With Chattanooga's new chief housing officer in her second month on the job, city leaders are developing a strategy for boosting affordable housing, which will include taking stock of the existing real estate market and identifying neighborhoods where there is a higher risk of gentrification and displacement.
During its Dec. 20 meeting, the Chattanooga City Council authorized staff to seek outside experts for a market analysis report, a systems analysis and a consultant team coordinator who will support city staff members as they develop an affordable housing action plan. The city has posted notices for consultants to apply by Jan. 13.
"All of them are really instrumental in helping us set the table for what is going to be our affordable housing strategy going forward," Nicole Heyman, who started as Chattanooga's chief housing officer in early November, told council members recently.
Heyman said consultants will help Chattanooga officials determine where the city may need to proactively intervene to prevent people from being priced out of their homes.
They will also help determine the number of affordable units that will need to be built over the next several years to accommodate people at different price points and pinpoint resources and programs they can use to better encourage the development and preservation of affordable housing.
"We're basically trying to build on the momentum and good work that's already been done under (Mayor Tim Kelly's) administration," Heyman said in a phone interview Tuesday. "We're really trying to make sure that we have all the foundational data that we need to understand where we are."
Heyman said the market analysis will capture the current housing climate in the city, and the systems analysis will help Chattanooga officials discern how they can best use available tools, such as dollars the city receives from the U.S. Department of Housing and Urban Development.
City Council member Jenny Hill, of North Chattanooga, heads a new ad hoc committee dedicated to affordable housing and lauded Heyman's leadership in a phone interview Wednesday, saying Heyman has a lot of experience in building comprehensive housing strategies for cities.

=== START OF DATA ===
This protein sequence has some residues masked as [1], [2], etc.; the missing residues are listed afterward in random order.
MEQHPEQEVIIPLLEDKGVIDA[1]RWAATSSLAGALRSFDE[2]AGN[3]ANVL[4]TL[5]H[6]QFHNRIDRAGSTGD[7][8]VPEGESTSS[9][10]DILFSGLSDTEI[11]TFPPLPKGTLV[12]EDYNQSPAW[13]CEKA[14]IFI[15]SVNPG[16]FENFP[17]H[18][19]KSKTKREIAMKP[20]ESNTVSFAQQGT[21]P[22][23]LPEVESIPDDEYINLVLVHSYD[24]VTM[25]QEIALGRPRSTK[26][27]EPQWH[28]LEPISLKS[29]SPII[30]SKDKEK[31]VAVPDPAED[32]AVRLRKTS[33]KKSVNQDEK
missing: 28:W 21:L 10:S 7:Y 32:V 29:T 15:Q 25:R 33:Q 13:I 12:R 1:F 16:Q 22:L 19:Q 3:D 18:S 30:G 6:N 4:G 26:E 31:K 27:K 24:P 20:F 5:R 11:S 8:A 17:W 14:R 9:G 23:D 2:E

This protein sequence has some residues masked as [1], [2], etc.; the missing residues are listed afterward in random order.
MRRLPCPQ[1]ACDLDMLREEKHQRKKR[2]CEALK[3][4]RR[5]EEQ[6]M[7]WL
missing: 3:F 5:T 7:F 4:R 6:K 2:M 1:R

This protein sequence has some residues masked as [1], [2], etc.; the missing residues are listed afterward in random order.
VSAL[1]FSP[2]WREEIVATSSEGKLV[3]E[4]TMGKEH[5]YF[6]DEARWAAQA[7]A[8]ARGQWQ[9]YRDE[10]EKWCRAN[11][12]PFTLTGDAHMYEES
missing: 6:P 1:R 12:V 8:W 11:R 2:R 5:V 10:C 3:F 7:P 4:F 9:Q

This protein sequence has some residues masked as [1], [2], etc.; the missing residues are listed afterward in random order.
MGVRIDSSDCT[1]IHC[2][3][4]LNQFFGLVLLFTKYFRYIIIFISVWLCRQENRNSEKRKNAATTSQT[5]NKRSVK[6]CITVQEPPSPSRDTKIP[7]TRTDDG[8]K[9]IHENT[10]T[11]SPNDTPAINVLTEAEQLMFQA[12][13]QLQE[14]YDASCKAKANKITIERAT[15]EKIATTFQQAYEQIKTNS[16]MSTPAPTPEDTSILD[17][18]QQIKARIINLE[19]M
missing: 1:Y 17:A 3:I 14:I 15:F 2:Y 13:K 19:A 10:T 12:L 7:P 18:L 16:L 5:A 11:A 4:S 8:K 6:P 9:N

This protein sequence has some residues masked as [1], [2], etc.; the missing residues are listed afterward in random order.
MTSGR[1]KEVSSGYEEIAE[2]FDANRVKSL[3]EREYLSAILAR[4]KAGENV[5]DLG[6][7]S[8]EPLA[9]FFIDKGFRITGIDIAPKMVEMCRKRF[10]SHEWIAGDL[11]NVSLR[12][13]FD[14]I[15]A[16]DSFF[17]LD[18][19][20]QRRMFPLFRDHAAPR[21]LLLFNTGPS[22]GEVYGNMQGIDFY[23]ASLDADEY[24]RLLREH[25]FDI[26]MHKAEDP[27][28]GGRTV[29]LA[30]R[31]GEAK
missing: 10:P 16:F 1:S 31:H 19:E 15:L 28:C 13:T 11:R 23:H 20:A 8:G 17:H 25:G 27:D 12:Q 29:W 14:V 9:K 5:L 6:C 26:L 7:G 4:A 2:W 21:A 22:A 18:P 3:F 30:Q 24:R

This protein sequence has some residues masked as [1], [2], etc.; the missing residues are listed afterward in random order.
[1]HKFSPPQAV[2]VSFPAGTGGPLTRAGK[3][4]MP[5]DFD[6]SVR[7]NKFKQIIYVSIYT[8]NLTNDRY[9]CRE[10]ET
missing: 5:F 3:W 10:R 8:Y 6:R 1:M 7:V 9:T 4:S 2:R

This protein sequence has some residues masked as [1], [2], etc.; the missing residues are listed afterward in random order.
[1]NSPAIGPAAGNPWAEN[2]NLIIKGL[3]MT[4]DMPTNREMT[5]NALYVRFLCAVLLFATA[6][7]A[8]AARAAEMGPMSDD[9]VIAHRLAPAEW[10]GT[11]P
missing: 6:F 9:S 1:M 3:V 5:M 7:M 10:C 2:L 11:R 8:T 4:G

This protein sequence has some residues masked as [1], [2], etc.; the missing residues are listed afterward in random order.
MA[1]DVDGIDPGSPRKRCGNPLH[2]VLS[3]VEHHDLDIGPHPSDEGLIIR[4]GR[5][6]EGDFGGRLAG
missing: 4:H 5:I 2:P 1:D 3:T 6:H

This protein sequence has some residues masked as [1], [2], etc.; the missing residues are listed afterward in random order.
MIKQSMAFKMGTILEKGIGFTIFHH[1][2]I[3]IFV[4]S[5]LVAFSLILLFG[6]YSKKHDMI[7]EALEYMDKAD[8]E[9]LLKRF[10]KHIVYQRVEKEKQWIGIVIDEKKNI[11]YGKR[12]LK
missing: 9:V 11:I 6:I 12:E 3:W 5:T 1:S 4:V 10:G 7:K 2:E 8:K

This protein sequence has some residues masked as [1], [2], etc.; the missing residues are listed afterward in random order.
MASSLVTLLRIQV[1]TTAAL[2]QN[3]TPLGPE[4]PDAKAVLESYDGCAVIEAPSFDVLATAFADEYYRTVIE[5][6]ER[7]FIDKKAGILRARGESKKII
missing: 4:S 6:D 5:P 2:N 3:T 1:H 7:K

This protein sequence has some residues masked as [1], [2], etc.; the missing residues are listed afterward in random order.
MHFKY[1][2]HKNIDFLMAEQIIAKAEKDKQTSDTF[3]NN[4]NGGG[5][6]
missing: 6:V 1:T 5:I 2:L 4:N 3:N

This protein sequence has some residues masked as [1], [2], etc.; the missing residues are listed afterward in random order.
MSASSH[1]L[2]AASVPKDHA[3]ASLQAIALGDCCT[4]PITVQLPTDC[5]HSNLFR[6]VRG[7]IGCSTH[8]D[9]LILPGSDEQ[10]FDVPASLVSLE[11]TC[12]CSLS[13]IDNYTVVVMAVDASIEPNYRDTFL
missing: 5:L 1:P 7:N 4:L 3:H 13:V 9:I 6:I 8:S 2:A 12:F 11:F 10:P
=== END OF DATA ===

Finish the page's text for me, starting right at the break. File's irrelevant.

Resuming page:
"We are on the brink of becoming a city where people who work in Chattanooga can't afford to live here," Hill said. "We have pressure at every level of affordability, and everybody has a number that they can afford."
City leaders recognize that they have a significant challenge on their hands, Hill said. These studies will allow the city to quickly gather all the data it needs to tackle the problem, she said, which could take longer if done in-house.
"We're hopeful that by having this body of research completed, we're going to be ready to be really actively moving toward implementation of a bevy of solutions hopefully by the second quarter of 2023," Hill said.
Hill reiterated that the data gathered through the process will allow city leaders to identify the housing that needs to be preserved or replaced. Additionally, she said, the city needs to develop a clear strategy for using incentives like special tax districts or tax agreements.
"I also think that we're also going to see some really smart and new, in our community, financing options and encouragements for people in the private sector who want to build housing," Hill said.
Currently on the second floor of City Hall, Heyman will have a permanent office sometime in the next couple of weeks and is working directly with employees in the Office of Economic Development who manage the city's federal grant dollars. Heyman will be bringing on at least one more staff person in the coming months to help her at the policy level.
"Having that capacity is going to speed things up," she said about the consultants, "because if I had to wait to bring on some additional staff it would really slow things down."
Heyman is also helping the city drive a $100 million housing plan that Kelly announced in March. The mayor has committed $33 million in the city's current budget to the initiative, and Kelly's administration has said it plans to raise an additional $67 million from nonprofit, philanthropic and private partners.
As of mid-November, $15.2 million has been spent on a combination of initiatives, including projects that the city has projected will create a total of 236 affordable housing units. Most of that allocated money comes from federal American Rescue Plan Act funds approved by Democrats in Congress in 2021.